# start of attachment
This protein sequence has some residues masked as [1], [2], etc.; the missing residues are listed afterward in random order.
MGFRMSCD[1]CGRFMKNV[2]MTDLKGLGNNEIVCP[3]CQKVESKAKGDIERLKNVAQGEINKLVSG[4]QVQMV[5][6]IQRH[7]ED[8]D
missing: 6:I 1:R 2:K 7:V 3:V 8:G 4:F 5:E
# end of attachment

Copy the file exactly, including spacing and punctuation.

This protein sequence has some residues masked as [1], [2], etc.; the missing residues are listed afterward in random order.
MGFRMSCD[1]CGRFMKNV[2]MTDLKGLGNNEIVCP[3]CQKVESKAKGDIERLKNVAQGEINKLVSG[4]QVQMV[5][6]IQRH[7]ED[8]D
missing: 6:I 1:R 2:K 7:V 3:V 8:G 4:F 5:E